There is no conservative consensus on immigration policy. Among reform conservatives, however, there is a shared conviction that embracing comprehensive immigration reform is not a political panacea for the right. Last week, Ramesh Ponnuru observed that while “the establishment assumes that the party’s most fundamental problem is its position on immigration and social issues, and the resulting perception that it is intolerant,” reform conservatives believe that the fundamental problem is a domestic policy agenda that is not sufficiently responsive to the interests and concerns of low- and middle-income households, and the resulting perception that the GOP is the party of the rich. A more narrowly-tailored version of the establishment view on immigration is that conservatives must embrace comprehensive immigration reform to appeal to achieve political succes as Latino voters come to represent a larger share of the electorate. This is a widely-held belief that Sean Trende of RealClearPolitics has thoroughly dismantled, on the grounds that Republicans could fare well politically even if they win only a modest share of the Latino vote, provided they win a larger share of the non-Hispanic white vote, and that the chief determinant of Latino political preferences will be the socioeconomic standing of Latino voters. Using the Partisan Voting Index (PVI), a measure of the extent to which a given constituency varies from the national average, Trende finds that Latino voters were more Republican relative to the country as a whole in the presidential election of 2012 than they were in the presidential elections of 1972, 1976, 1984, 1988, and 1996.
None of this is to suggest that conservatives can’t or shouldn’t do more to woo Latino voters. Yet in pursuit of this goal, they’d be wise to follow the course laid out by the reformists and not the establishment. The Pew Research Center has found that core domestic policy issues like education and jobs and the economy are considerably more important to Latino voters than immigration policy:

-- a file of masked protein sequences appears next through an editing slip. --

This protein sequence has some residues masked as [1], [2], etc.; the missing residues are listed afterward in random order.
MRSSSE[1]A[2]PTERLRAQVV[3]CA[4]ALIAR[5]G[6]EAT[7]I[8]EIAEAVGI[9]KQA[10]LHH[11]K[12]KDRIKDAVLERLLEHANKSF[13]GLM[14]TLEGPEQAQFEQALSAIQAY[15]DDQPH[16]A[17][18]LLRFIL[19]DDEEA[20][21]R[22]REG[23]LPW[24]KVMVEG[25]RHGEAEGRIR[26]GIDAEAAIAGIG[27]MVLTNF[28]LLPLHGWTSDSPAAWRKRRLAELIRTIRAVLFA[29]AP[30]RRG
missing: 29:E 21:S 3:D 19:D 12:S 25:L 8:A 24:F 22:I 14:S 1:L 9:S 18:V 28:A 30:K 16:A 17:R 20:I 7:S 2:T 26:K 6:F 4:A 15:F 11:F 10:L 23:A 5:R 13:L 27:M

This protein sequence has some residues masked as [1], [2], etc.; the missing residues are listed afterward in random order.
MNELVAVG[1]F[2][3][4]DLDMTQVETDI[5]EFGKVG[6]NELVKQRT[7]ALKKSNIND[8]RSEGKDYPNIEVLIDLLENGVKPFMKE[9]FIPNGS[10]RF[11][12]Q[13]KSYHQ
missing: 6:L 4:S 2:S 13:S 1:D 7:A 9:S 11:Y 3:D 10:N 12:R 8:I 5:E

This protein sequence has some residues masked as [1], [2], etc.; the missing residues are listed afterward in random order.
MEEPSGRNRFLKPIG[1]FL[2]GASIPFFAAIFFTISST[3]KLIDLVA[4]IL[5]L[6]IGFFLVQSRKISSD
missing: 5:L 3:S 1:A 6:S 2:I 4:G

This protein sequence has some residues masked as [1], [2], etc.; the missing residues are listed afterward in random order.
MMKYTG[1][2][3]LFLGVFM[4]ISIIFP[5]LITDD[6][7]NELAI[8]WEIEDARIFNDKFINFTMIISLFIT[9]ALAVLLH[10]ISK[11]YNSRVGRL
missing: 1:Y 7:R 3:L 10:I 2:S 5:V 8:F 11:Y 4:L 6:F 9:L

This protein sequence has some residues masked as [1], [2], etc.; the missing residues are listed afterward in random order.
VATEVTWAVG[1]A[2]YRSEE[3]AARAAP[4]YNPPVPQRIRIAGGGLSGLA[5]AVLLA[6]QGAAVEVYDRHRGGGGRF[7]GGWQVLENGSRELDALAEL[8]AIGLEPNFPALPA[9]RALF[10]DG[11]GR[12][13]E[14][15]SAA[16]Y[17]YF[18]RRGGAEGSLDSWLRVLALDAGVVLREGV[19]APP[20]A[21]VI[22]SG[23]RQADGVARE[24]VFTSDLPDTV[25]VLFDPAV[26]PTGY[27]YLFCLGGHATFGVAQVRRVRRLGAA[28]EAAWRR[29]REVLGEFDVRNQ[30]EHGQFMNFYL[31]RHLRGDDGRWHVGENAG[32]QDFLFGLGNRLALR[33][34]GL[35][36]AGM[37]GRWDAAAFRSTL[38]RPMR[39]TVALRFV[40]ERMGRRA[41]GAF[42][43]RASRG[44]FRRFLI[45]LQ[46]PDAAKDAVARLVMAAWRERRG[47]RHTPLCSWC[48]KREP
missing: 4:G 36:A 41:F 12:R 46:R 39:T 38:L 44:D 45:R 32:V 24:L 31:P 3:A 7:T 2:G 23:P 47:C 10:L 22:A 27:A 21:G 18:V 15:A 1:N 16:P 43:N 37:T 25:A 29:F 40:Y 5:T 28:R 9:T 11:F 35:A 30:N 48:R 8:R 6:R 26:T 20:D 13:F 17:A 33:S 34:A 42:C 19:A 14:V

In 2013, some 57% of Hispanic registered voters called education an “extremely important” issue facing the nation today. That’s compared with jobs and the economy (52%) and health care (43%). Just 32% said immigration.
Since 2007, about one-third of Hispanic registered voters have called immigration an “extremely important” issue to them personally. Even among Hispanic immigrants, the share was 35% in 2012.
While about seven-in-ten of all Latinos in 2013 said it was important for Congress to pass significant new immigration legislation that year, the share who said so was higher among immigrants (80%) than among the U.S. born (57%). Among the general public, 49% of U.S. adults said so when asked the same question in February.
In some respects, Hispanics’ focus on education as a top issue makes sense. In 2010, Hispanics had the highest birth rates—80 births per 1,000 women of childbearing age, compared with 64 for blacks, 59 for whites and 56 for Asians. Fully one-in-three (33%) Hispanics are school age (under 18), compared with one-in-five (20%) whites.
The economy has been another top issue among Hispanics, who said the recession hit them harder than other groups. Among Hispanics in 2012, the economy and jobs (54%) ranked about as high as education (55%) as an issue “extremely important” to them personally. The unemployment rate among Hispanics peaked at 12.3% in 2010, compared with 8.9% among non-Hispanics. The unemployment rate for Hispanics has steadily fallen since then (8.9% in 2013), but remains above pre-recession levels (4.9% in 2006).
While reform conservatives tend not to emphasize the ways in which their prescriptions might appeal to various ethnocultural constituencies, their emphasis on improving the quality and the productivity of K-12 and higher education and on easing the economic burdens associated with child-rearing seem to be tailor-made for Latino voters with children in the home.